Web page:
Thyme Is Browning In The Center Of The Plant

Filed Under: Herb Plants · Keywords: Thyme, Brown, Browning, Center, Plant · 4606 Views
I planted a thyme plant 2 years ago in a stationary round concrete pot that borders my terrace. I noticed that is has a big brown patch in the middle of the bush. it is still green on the outer parts of the bush. the thyme branches are kind of thick and hard to cut for harvesting. Is this normal. What can I do?


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Answer #2 · Gardenality.com's Answer · Not sure exactly what type of Thyme you have? As Stephen pointed out, it could very well be a fungus caused by humidity or overly damp or wet soil.

Sometimes, over time, ground hugging Thymes and other low growing perennial plants, such as Dianthus and Verbena, will defoliate along the stems at the center of the plant simply because the plants are becoming "leggy." Sometimes adding a little potting soil or bag-type top soil in the center of the plant (just enough to cover bare stems) will stimulate new leaves to emerge along these bare stems. Pruning the plants back will often help to force new growth along these stems. If you determine that this is the problem and decide to prune the plants in an attempt to encourage new growth, just make sure you don't prune beyond a point on the stems where there are no leaf buds. In any event, you might have to prune the plants in order to rejuvenate them. As with many other herbaceous plants Thyme can tolerate quite a bit of pruning.)



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Answer #1 · Stephen Whatley's Answer · Hi Diana.

There are a couple of different things that could be going on with your Thyme.

First, check the plant to see if there are any signs of fungus. One being Botrytis Rot, (also called Grey Mold). In presenting its self, you may see greyish brown, dusty spores covering the foliage. This can appear when planting or, after harvest,and is favored by high humidity.

Another is a fungal pathogen known as Rhizotonia. This problem will effect in most cases the roots of the plant but not allways. Also on set by high humidity and over watering. Its tough to determine if this is the problem without inspecting the root system. They often will become brown,somewhat mushey and disintergrate. One way to determine if this may be the case is observing the plants from the top. If you notice any yellow or pale green leaves,small leaves,wilting and stunting of growth,that may indicate the presence of root rot.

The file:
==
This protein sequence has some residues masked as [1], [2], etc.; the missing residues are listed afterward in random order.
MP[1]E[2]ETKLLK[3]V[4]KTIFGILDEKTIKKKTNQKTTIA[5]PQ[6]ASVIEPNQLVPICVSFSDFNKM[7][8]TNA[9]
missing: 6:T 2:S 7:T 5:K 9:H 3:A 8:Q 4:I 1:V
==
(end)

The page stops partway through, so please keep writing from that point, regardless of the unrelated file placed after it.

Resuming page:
Second, make sure the plant is getting good air circulation throughout the foliage. It will ensure that the plant has a better chance of not aquiring any of the funguses I have just mentioned, and also, keeping them from being more susceptible to any further diseases that may happen. Prune out any old or dead growth and see if doing so, helps to alleviate the problem.

When you water, make sure to to only water the base of the plant at the soil level. It will keep any unwanted moisture off the foliage, which can be a contributing factor to many types of topical fungus and disease. also,water early in the morning.

Third, If the Thyme has been planted in the same soil as when you started, it may not be a bad idea to remove the plants and change it out with fresh soil. Old soil is much more likely to get fungus and starting over will better your chances of saving them.

Treatment Options.

A good, well rounded product that I can recommend would be Neem Oil. It is a topical treatment that will not only take care of fungus, but will also treat insects and mites at the same time. Check with your local nursery to find this product.

Using a ststemic fungicide,(one that you pour around the base of the plant),will get sucked up through the roots and out into the foliage and hopefully, keeps these problems at bay. Also a product you can find at your local nursery.

As I mentioned, change the soil.

Diana I hope this information helps and please feel free to keep me updated on the progress. Also, please feel free to ask any further questions regarding this, or any other matter you may have regarding your landscape.

Stephen Whatley.)



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